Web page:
The shortlist of six books will be announced on September 15th and the winner in November. The £50,000, or €55,000, prize was won jointly last year by Girl, Woman, Other, by Bernardine Evaristo, and The Testaments, by Margaret Atwood.

What the judges say about the longlisted books

The New Wilderness by Diane Cook
To be published on September 3rd
"Wonderfully imagined and written, this is a tense future-shock novel that's also a tender exploration of a mother-daughter relationship under extreme pressure."

This Mournable Body by Tsitsi Dangarembga
Read the Irish Times review
"This Mournable Body drew an immediate reaction like a sharp intake of breath from all of us on the panel. The breakdown of the protagonist and the breakdown of a country are inextricably linked in this arresting novel from a mercurial writer."

Burnt Sugar by Avni Doshi
To be published on Thursday
"This utterly compelling read examines a complex and unusual mother-daughter relationship with honest, unflinching realism – sometimes emotionally wrenching but also cathartic, written with poignancy and memorability."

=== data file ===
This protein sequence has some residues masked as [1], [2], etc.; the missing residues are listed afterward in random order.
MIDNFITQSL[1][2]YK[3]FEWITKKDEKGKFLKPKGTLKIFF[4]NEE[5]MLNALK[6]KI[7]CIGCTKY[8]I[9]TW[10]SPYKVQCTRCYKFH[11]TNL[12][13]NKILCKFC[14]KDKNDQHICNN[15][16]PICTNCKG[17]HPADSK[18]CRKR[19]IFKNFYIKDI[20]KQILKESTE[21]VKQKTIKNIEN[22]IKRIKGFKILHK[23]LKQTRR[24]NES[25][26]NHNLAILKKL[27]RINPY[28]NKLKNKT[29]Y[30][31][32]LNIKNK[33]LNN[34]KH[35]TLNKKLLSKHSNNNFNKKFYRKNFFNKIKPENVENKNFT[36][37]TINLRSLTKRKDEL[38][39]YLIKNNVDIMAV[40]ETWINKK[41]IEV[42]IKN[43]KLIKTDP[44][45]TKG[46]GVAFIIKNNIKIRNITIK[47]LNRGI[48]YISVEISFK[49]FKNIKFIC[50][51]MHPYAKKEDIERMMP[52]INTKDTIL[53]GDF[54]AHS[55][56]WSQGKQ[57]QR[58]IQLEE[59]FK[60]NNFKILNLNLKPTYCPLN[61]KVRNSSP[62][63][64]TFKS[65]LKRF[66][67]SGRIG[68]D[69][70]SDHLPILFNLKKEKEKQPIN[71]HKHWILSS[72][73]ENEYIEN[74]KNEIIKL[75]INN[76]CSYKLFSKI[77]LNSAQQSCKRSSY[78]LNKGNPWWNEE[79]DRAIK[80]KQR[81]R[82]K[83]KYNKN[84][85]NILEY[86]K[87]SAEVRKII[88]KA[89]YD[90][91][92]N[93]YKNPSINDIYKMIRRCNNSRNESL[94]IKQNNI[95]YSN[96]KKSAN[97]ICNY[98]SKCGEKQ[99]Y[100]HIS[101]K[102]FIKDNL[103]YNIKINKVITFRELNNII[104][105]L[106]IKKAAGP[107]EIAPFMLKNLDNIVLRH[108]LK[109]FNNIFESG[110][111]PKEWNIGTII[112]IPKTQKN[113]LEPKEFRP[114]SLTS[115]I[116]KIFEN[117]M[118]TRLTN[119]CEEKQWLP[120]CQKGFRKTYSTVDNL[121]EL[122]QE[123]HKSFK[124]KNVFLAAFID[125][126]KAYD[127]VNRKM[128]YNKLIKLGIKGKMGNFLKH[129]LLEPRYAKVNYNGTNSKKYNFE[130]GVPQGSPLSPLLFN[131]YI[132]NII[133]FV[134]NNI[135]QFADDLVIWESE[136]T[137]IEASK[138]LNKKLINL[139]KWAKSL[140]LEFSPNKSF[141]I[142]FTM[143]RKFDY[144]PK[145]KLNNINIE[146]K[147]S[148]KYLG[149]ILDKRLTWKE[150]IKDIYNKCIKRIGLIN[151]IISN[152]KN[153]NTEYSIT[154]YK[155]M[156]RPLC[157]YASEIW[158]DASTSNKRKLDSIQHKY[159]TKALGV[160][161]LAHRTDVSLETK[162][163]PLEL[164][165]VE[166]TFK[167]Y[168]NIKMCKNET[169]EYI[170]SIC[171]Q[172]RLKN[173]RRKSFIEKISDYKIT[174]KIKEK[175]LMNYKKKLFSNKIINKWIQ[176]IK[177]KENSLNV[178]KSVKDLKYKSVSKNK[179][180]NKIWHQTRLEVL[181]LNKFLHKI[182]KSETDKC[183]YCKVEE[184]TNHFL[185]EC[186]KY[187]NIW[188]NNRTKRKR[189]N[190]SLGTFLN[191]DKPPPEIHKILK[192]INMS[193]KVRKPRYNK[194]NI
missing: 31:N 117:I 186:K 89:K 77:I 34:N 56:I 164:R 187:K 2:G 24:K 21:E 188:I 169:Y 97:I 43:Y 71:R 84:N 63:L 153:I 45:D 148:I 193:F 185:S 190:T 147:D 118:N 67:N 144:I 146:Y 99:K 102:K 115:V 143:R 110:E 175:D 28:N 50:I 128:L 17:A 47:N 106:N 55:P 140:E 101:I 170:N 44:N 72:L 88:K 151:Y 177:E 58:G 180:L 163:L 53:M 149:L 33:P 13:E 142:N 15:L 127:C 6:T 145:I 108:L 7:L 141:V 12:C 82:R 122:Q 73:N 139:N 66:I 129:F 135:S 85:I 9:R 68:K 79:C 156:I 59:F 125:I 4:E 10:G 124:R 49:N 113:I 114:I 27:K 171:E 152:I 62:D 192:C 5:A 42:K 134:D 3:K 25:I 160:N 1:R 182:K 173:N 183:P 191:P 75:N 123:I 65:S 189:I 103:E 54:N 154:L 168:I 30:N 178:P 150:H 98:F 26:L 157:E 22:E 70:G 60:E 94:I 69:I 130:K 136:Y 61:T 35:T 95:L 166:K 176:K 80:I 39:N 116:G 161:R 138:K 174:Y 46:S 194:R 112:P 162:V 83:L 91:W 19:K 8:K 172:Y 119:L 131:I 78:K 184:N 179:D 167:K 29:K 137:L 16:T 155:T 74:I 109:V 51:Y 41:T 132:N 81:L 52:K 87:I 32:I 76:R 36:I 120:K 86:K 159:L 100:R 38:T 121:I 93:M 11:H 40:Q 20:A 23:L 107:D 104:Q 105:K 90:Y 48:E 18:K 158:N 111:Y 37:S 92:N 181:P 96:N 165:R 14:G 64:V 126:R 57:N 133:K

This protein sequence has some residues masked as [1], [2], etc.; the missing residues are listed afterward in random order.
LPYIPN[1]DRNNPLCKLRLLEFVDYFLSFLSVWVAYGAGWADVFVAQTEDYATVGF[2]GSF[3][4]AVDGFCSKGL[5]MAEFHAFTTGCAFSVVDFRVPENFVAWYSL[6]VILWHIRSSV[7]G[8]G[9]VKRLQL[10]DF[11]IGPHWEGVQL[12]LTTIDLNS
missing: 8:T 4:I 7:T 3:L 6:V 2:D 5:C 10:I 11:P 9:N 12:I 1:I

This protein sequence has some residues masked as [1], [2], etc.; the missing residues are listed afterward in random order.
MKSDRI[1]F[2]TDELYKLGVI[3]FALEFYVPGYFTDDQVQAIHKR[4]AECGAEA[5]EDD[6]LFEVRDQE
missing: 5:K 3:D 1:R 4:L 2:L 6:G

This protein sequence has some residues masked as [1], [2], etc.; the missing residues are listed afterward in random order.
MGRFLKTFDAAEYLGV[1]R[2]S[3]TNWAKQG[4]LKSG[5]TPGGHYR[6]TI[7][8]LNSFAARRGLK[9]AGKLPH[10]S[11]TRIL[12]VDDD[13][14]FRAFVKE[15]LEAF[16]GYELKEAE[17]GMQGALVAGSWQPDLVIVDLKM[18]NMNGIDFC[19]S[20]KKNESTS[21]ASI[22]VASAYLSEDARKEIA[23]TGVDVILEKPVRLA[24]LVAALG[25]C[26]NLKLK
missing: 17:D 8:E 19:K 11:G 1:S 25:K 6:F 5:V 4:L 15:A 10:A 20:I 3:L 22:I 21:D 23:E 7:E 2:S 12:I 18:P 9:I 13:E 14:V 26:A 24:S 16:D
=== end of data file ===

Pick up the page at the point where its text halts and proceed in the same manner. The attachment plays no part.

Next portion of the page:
Who They Was by Gabriel Krauze
To be published on September 3rd
"Magnificent in its relentless intensity and searing honesty, this is a new voice arriving fully formed and raring to go."

The Mirror & the Light by Hilary Mantel
Read the Irish Times review; read an interview with Hilary Mantel
"The Mirror & the Light completes a tragic arc in which Thomas Cromwell is finally brought down by the police state he designed. Mantel's masterful exhibition of sly dialogue and exquisite description brings the Tudor world alive."

Apeirogon by Colum McCann
Read the Irish Times review; read an interview with Colum McCann
"Apeirogon is both a gripping novel about two bereaved parents and a moving reflection on what it might mean to make peace between two warring sides."

The Shadow King by Maaza Mengistie
"The Shadow King is a meticulously researched and lyrical novel, a beautifully constructed historical fiction of women in war. We were drawn into the story of Hirut, the lead character who has, until now, never been heard. It is a brave, noble, gripping book that would not have been written at any other point in history."